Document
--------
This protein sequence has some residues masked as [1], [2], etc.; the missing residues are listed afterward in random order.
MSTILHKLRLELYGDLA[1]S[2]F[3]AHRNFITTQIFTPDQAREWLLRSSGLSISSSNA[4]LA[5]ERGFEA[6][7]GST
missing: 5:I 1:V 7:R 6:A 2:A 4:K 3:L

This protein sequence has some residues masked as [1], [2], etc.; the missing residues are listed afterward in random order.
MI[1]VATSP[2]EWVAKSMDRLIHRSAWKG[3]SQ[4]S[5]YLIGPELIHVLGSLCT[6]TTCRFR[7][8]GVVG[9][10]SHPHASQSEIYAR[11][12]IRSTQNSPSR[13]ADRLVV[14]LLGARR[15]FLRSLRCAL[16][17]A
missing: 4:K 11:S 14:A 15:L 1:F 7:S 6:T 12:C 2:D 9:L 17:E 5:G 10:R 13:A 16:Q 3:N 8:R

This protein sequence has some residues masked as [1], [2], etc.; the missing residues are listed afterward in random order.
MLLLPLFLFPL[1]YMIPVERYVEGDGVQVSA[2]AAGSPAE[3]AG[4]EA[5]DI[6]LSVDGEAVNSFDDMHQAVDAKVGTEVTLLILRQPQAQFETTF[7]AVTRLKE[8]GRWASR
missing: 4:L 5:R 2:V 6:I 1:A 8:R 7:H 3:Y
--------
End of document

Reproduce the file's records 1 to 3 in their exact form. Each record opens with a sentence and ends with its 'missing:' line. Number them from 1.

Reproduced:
This protein sequence has some residues masked as [1], [2], etc.; the missing residues are listed afterward in random order.
MSTILHKLRLELYGDLA[1]S[2]F[3]AHRNFITTQIFTPDQAREWLLRSSGLSISSSNA[4]LA[5]ERGFEA[6][7]GST
missing: 5:I 1:V 7:R 6:A 2:A 4:K 3:L

This protein sequence has some residues masked as [1], [2], etc.; the missing residues are listed afterward in random order.
MI[1]VATSP[2]EWVAKSMDRLIHRSAWKG[3]SQ[4]S[5]YLIGPELIHVLGSLCT[6]TTCRFR[7][8]GVVG[9][10]SHPHASQSEIYAR[11][12]IRSTQNSPSR[13]ADRLVV[14]LLGARR[15]FLRSLRCAL[16][17]A
missing: 4:K 11:S 14:A 15:L 1:F 7:S 6:T 12:C 2:D 9:L 17:E 5:G 10:R 13:A 16:Q 3:N 8:R

This protein sequence has some residues masked as [1], [2], etc.; the missing residues are listed afterward in random order.
MLLLPLFLFPL[1]YMIPVERYVEGDGVQVSA[2]AAGSPAE[3]AG[4]EA[5]DI[6]LSVDGEAVNSFDDMHQAVDAKVGTEVTLLILRQPQAQFETTF[7]AVTRLKE[8]GRWASR
missing: 4:L 5:R 2:V 6:I 1:A 8:R 7:H 3:Y